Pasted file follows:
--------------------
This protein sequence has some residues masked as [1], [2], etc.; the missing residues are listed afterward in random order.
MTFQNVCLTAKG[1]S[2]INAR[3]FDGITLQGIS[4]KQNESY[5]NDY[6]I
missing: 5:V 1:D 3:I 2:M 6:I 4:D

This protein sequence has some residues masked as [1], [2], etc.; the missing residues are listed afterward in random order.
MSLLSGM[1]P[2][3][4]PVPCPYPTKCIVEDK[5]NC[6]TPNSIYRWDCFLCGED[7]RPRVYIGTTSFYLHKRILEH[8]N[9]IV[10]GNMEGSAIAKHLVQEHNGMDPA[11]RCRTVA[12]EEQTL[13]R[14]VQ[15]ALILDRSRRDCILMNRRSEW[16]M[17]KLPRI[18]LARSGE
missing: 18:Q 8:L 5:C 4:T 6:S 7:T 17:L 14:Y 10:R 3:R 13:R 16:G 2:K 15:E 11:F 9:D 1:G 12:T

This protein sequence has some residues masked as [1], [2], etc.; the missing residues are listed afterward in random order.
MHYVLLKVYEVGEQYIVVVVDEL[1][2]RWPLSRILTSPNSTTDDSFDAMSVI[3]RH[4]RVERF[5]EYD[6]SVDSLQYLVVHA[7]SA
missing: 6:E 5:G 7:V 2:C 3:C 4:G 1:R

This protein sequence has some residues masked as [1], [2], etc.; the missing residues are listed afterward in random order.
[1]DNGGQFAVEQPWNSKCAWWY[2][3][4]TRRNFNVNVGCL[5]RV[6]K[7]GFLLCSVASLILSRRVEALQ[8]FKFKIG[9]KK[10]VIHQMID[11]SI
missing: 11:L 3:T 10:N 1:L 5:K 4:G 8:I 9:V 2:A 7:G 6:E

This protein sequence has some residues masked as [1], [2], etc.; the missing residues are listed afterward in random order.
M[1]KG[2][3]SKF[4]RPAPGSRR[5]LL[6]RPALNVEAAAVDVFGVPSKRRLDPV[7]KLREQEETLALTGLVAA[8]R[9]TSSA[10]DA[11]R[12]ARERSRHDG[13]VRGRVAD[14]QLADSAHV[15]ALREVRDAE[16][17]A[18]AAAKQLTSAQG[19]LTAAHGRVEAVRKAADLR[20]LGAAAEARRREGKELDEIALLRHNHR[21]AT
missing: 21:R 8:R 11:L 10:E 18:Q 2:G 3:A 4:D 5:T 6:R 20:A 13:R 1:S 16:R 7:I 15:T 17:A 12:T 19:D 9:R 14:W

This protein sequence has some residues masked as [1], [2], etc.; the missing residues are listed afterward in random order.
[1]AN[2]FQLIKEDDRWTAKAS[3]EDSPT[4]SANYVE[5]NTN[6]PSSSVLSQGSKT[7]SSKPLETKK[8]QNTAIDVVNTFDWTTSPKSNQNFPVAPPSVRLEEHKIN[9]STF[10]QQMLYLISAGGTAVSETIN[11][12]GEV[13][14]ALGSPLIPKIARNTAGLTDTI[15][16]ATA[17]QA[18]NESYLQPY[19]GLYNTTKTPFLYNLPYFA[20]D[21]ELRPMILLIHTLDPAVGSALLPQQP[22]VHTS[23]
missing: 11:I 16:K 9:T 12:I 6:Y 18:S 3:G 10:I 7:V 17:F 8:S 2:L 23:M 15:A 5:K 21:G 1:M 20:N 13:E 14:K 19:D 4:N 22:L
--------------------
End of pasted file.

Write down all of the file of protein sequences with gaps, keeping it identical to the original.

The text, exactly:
This protein sequence has some residues masked as [1], [2], etc.; the missing residues are listed afterward in random order.
MTFQNVCLTAKG[1]S[2]INAR[3]FDGITLQGIS[4]KQNESY[5]NDY[6]I
missing: 5:V 1:D 3:I 2:M 6:I 4:D

This protein sequence has some residues masked as [1], [2], etc.; the missing residues are listed afterward in random order.
MSLLSGM[1]P[2][3][4]PVPCPYPTKCIVEDK[5]NC[6]TPNSIYRWDCFLCGED[7]RPRVYIGTTSFYLHKRILEH[8]N[9]IV[10]GNMEGSAIAKHLVQEHNGMDPA[11]RCRTVA[12]EEQTL[13]R[14]VQ[15]ALILDRSRRDCILMNRRSEW[16]M[17]KLPRI[18]LARSGE
missing: 18:Q 8:L 5:C 4:T 6:S 7:T 17:L 14:Y 10:R 3:R 13:R 16:G 2:K 15:E 11:F 9:D 1:G 12:T

This protein sequence has some residues masked as [1], [2], etc.; the missing residues are listed afterward in random order.
MHYVLLKVYEVGEQYIVVVVDEL[1][2]RWPLSRILTSPNSTTDDSFDAMSVI[3]RH[4]RVERF[5]EYD[6]SVDSLQYLVVHA[7]SA
missing: 6:E 5:G 7:V 2:C 3:C 4:G 1:R

This protein sequence has some residues masked as [1], [2], etc.; the missing residues are listed afterward in random order.
[1]DNGGQFAVEQPWNSKCAWWY[2][3][4]TRRNFNVNVGCL[5]RV[6]K[7]GFLLCSVASLILSRRVEALQ[8]FKFKIG[9]KK[10]VIHQMID[11]SI
missing: 11:L 3:T 10:N 1:L 5:K 4:G 8:I 9:V 2:A 7:G 6:E

This protein sequence has some residues masked as [1], [2], etc.; the missing residues are listed afterward in random order.
M[1]KG[2][3]SKF[4]RPAPGSRR[5]LL[6]RPALNVEAAAVDVFGVPSKRRLDPV[7]KLREQEETLALTGLVAA[8]R[9]TSSA[10]DA[11]R[12]ARERSRHDG[13]VRGRVAD[14]QLADSAHV[15]ALREVRDAE[16][17]A[18]AAAKQLTSAQG[19]LTAAHGRVEAVRKAADLR[20]LGAAAEARRREGKELDEIALLRHNHR[21]AT
missing: 21:R 8:R 11:L 10:E 18:Q 2:G 3:A 4:D 5:T 6:R 20:A 13:R 1:S 16:R 7:I 15:T 17:A 12:T 19:D 9:R 14:W

This protein sequence has some residues masked as [1], [2], etc.; the missing residues are listed afterward in random order.
[1]AN[2]FQLIKEDDRWTAKAS[3]EDSPT[4]SANYVE[5]NTN[6]PSSSVLSQGSKT[7]SSKPLETKK[8]QNTAIDVVNTFDWTTSPKSNQNFPVAPPSVRLEEHKIN[9]STF[10]QQMLYLISAGGTAVSETIN[11][12]GEV[13][14]ALGSPLIPKIARNTAGLTDTI[15][16]ATA[17]QA[18]NESYLQPY[19]GLYNTTKTPFLYNLPYFA[20]D[21]ELRPMILLIHTLDPAVGSALLPQQP[22]VHTS[23]
missing: 11:I 16:K 9:T 12:I 6:Y 18:S 3:G 10:I 7:V 17:F 8:S 2:L 23:M 15:A 5:K 21:G 1:M 20:N 13:E 14:K 19:D 4:N 22:L